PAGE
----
Schultz's Pipefish, Corythoichthys schultzi Herald 1953


Other Names: Guilded Pipefish, Long-snouted Pipefish

Schultz's Pipefish, Corythoichthys schultzi, at Lembeh Straits, Sulawesi, Indonesia. Source: Ian V. Shaw / Reef Life Survey. License: CC by Attribution

Summary:

Schultz's Pipefish has a long head, a long slender snout, usually with dark stripes and spots on the side of snout and a dark stripe on thgill cover. The body has 10-15 indistinct bands (or bands comprised of stripes sometimes with ocelli or rectangular spots).


Cite this page as:
Thompson, Vanessa J. & Dianne J. Bray, Corythoichthys schultzi in Fishes of Australia, accessed 13 Nov 2018, http://fishesofaustralia.net.au/Home/species/1523

Schultz's Pipefish, Corythoichthys schultzi Herald 1953

More Info


Distribution

Widespread in the tropical Indo-Pacific from the Red Sea and East Africa to Tonga, north to southern Japan and south to the offshore islands of north Western Australia and throughout the Great Barrier Reef, Queensland; also Christmas Island in the eastern Indian Ocean. Schultz's Pipefish usually inhabits coarse sand and rubble areas along reef edges in lagoons and on seaward reefs at 1-30m.

Features

Meristics: D 25-31; P 14-18; Trunk rings 15-17; Tail rings 32-39.

Head length 6.0-8.1 in SL, snout long, slender, snout depth 6.6-11.9 in snout length. Margins of superior trunk ridges slightly elevated above dorsal surface, finely denticulate in juveniles to 60 mm, mainly entire in larger fish; superior trunk ridges moderately to deeply indented between rings; prenuchal and nuchal ridges smooth; snout, elongate, snout length 1.5-2.0 in HL; median snout ridge usually with slight dorsal emargination; eye prominent; nostril morphology variable with two external pores common.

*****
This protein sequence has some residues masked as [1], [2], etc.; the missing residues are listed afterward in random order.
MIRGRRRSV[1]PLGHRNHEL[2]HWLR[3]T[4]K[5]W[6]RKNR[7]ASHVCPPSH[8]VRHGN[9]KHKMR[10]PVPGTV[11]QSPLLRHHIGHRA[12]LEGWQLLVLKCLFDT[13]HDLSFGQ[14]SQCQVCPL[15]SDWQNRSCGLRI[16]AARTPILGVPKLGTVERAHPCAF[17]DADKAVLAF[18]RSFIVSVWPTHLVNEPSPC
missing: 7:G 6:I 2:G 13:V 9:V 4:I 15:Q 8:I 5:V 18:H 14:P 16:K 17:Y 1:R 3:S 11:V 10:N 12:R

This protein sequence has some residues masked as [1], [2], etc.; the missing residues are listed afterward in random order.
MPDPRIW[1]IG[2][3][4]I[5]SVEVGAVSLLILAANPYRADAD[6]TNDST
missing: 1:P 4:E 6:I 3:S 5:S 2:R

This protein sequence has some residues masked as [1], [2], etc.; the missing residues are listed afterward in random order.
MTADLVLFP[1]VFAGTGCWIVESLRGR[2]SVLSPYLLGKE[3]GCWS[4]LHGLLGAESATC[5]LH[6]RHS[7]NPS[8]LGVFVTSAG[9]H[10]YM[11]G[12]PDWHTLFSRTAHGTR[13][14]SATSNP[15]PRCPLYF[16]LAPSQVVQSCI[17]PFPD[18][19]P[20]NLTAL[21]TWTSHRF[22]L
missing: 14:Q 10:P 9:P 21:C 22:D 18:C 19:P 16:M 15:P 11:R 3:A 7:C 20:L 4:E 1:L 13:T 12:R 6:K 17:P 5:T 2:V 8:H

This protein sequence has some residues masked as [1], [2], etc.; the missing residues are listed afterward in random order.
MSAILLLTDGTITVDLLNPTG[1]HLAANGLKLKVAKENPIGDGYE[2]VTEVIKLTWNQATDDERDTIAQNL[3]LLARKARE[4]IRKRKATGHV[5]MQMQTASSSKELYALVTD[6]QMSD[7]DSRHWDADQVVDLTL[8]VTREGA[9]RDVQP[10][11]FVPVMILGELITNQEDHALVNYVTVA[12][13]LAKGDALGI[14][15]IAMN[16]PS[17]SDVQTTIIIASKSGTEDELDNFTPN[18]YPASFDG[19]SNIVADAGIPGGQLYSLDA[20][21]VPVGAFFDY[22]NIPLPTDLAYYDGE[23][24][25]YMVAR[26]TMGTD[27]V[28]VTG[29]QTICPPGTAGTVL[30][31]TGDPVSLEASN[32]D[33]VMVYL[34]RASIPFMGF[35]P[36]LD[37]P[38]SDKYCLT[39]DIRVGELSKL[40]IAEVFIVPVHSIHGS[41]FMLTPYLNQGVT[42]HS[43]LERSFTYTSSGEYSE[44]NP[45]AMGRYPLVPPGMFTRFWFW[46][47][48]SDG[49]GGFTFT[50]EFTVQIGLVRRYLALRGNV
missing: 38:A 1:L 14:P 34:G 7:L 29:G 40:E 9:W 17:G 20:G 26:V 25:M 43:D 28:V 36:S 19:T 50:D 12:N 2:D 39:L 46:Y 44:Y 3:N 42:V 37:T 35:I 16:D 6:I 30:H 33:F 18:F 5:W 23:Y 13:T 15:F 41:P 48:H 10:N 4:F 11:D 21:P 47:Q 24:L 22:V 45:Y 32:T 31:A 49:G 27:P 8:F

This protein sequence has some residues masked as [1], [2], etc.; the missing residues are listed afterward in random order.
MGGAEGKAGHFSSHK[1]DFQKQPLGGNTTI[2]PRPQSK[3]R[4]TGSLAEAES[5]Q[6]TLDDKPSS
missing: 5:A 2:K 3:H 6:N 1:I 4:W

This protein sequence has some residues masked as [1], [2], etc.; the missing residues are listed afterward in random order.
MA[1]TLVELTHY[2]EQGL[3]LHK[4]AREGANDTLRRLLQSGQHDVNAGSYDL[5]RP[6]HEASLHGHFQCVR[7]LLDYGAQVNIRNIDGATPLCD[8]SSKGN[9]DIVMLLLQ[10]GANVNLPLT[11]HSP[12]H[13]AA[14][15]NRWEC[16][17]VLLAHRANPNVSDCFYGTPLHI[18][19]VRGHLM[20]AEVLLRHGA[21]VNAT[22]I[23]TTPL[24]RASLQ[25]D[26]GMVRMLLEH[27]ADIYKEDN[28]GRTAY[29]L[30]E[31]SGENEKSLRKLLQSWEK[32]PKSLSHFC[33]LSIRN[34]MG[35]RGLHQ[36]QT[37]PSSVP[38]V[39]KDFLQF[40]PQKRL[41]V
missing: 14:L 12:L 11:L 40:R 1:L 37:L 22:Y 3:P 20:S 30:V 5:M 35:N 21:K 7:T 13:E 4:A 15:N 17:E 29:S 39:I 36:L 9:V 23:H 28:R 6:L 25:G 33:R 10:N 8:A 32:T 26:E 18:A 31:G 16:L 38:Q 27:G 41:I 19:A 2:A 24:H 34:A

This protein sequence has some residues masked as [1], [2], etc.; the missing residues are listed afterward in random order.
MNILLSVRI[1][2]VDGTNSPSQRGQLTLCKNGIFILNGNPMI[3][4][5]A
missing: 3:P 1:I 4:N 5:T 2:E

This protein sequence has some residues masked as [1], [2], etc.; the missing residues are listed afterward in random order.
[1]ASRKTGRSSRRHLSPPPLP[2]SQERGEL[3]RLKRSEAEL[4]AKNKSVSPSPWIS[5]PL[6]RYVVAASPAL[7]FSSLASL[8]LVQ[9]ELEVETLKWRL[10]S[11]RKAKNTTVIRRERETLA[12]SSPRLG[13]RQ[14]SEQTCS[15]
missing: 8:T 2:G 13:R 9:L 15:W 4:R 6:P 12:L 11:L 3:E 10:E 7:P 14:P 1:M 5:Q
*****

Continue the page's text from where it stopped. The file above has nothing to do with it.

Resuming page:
Caudal fin present.

Size

To 16cm TL

Colour

Colour variable with geographic region, usually with dark stripes and spots on the side of the snout. The trunk has 10 to 15 indistinct bars or prominent bands, sometimes with ocelli, each band covers 1-2 rings, interspaced with about three rings and often lightly shaded with chromatophores. The top of the head behind eyes is usually dusky or plain. The dorsal ridges have a series of orange dashes and the sides have elongated spots, sometimes forming series of short lines. Dorsal fin lacks pale spots.

Feeding

Feeds on small crustaceans sucked up from the sandy substrate or between the branches of soft corals.

Biology

The sexes are separate. Males and females form monogamous pairs and the eggs are brooded by the males in a pouch under the tail. The pouch protects the dorsal surface and side of the egg mass, leaving the ventral surface exposed. Males may begin brooding at 90-95 mm TL. Eggs are deposited in 2-17 transverse rows within a gelatinous matrix.

Fisheries

Sometimes collected for the aquarium trade.

Conservation

Australian Government Legislation: Marine listed under the Environment Protection and Biodiversity Conservation Act 1999 (EPBC Act).

Remarks

Adult Schultz's Pipefish occur in pairs or small groups out in the open or in crevices and hollows at night.

Similar Species